Missing Data

I don’t need to tell you, missing data stinks. After getting stuck on a big problem with missing data many years ago, I started studying what to do about it in a big way.

Answers to Questions from the Missing Data Webinar

Do Top Journals Require Reporting on Missing Data Techniques?

What is the Difference between MAR and MCAR?

Is Multiple Imputation Possible in the Context of Survival Analysis?

These questions were originally asked in a live webinar. We didn’t get through all the questions, so I’m answering many of them in this series. If you want to listen to the full webinar, you can get the recording on this page. It’s free.

Online Workshops

Effectively Dealing with Missing Data without Biasing your Results (On Demand)

Approaches to Dealing with Missing Data

Multiple Imputation: 5 Recent Findings that Change How to Use It

When Listwise Deletion works for Missing Data

Missing Data Mechanisms: A Primer

Quiz Yourself about Missing Data

Answers to the Missing Data Quiz

3 Ad-hoc Missing Data Approaches that You Should Never Use

Multiple Imputation of Categorical Variables

Missing Data: Criteria for Choosing an Effective Approach

A great Article about modern approaches to missing data

EM Imputation and Missing Data: Is Mean Imputation Really so Terrible?

Seven Ways to Make up Data: Common Methods to Imputing Missing Data

Mean Imputation

The Second Problem with Mean Imputation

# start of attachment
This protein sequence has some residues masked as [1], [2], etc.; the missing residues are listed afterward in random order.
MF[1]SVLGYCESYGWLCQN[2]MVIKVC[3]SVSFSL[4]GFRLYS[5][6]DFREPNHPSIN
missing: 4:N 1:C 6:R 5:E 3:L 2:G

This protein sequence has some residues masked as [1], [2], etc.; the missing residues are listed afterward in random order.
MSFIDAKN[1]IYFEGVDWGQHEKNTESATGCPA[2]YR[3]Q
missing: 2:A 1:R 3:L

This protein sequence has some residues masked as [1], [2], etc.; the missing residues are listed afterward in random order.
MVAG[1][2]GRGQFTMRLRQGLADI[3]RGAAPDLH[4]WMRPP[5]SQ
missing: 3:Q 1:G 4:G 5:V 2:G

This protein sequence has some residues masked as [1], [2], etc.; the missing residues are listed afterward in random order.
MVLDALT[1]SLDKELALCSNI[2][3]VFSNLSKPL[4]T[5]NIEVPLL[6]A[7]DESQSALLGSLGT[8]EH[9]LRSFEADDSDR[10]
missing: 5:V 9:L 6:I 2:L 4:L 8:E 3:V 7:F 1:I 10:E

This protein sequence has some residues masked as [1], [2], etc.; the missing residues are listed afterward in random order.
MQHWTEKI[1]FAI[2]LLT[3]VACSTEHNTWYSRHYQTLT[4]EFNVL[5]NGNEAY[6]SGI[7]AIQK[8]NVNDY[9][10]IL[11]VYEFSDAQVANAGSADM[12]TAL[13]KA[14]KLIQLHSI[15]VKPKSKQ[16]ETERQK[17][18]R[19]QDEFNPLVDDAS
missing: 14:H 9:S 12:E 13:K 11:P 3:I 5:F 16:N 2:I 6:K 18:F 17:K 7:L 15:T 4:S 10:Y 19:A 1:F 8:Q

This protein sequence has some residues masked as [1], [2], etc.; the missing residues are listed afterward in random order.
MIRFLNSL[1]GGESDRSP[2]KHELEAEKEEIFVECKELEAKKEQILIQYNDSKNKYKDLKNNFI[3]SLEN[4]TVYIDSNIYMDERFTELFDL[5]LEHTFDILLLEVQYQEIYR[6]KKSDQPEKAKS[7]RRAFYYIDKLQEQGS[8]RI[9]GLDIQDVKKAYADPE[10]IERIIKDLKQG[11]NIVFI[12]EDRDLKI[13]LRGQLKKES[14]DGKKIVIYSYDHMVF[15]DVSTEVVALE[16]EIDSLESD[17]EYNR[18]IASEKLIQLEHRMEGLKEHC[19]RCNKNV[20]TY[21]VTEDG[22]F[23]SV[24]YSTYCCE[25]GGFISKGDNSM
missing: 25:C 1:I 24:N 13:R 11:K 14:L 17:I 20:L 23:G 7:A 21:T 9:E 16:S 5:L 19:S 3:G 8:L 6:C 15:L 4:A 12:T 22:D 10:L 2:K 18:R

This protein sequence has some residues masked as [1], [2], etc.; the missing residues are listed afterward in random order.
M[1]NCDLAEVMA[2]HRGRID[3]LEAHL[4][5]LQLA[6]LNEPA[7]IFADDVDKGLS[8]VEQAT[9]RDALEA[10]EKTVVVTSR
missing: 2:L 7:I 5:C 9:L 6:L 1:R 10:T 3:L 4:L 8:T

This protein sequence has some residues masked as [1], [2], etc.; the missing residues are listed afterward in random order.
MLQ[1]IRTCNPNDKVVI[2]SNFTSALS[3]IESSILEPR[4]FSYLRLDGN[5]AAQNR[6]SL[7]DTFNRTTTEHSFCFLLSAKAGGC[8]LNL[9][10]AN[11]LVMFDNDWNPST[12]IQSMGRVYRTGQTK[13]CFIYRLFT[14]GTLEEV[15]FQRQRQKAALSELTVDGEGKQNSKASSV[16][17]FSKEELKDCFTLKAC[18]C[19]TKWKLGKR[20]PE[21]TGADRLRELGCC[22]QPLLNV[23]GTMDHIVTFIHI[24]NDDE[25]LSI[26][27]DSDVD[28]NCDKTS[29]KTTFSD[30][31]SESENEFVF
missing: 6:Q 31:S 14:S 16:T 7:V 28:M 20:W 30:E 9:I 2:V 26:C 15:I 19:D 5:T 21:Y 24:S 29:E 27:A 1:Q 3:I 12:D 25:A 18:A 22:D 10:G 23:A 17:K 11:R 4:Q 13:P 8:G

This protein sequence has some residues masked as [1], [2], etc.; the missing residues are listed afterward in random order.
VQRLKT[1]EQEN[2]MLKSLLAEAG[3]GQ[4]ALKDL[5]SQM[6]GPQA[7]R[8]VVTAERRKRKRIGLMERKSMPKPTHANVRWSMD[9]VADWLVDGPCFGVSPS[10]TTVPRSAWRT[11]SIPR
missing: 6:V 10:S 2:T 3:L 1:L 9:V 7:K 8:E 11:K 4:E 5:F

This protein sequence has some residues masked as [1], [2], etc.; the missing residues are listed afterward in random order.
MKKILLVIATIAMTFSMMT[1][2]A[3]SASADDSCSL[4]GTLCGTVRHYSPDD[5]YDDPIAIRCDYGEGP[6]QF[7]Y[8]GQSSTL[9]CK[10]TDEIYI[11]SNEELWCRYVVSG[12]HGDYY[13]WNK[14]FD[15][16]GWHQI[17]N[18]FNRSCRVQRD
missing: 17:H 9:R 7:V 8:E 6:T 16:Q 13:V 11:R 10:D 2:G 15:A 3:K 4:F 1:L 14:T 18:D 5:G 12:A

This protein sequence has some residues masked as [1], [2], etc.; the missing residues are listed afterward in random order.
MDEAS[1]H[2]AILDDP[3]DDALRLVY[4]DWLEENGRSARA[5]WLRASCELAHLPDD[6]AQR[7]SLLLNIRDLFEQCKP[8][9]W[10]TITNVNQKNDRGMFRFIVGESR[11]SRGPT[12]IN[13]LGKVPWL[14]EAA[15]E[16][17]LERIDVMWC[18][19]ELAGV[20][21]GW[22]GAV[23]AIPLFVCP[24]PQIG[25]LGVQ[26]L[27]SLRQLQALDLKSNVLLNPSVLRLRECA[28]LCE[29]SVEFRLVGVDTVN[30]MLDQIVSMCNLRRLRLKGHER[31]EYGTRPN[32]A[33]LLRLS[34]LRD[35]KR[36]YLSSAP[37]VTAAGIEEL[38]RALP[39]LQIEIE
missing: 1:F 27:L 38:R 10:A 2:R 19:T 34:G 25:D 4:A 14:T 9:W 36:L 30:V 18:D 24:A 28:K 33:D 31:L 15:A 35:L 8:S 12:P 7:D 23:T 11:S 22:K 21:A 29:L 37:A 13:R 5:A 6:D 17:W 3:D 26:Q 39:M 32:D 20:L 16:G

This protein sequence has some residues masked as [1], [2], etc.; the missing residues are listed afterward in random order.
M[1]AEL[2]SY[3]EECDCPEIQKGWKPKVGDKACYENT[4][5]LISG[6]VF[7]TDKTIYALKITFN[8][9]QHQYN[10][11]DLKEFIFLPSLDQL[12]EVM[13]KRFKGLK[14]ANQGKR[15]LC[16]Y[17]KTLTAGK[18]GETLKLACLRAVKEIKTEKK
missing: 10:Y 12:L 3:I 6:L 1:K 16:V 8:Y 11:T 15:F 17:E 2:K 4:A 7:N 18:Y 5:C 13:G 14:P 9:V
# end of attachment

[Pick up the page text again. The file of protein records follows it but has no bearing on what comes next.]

Multiple Imputation Resources

Multiple Imputation in a Nutshell

Two Recommended Solutions for Missing Data: Mulitple Imputation and Maximum Likelihood


Computing Cronbach’s Alpha in SPSS with Missing Data

New version released of Amelia II: A Program for Missing Data

Multiple Imputation in SPSS 17.0

Averaging and Adding Variables with Missing Data in SPSS

Missing Data in the Context of Data Analysis

The 13 Steps for Statistical Modeling in any Regression or ANOVA

Five Advantages of Running Repeated Measures ANOVA as a Mixed Model



Missing Data

by Paul Allison

Very reader-friendly.
of “the little green Sage books.” This is an excellent overview, covers
much of what a data analyst needs to know, and very accessible. This is
the book to start with. And
very reasonably priced.

Analysis of Incomplete Multivariate Data

by Joseph Schafer

This book is the basis
for Joe’s series of multiple imputation programs
in S-Plus. It is somewhat more readable than Little & Rubin (below).

Statistical Analysis with Missing Data, Second

by Roderick Little
& Donald Rubin

This is the Missing
Data Bible. It can get pretty technical at times, but can be worth
working through.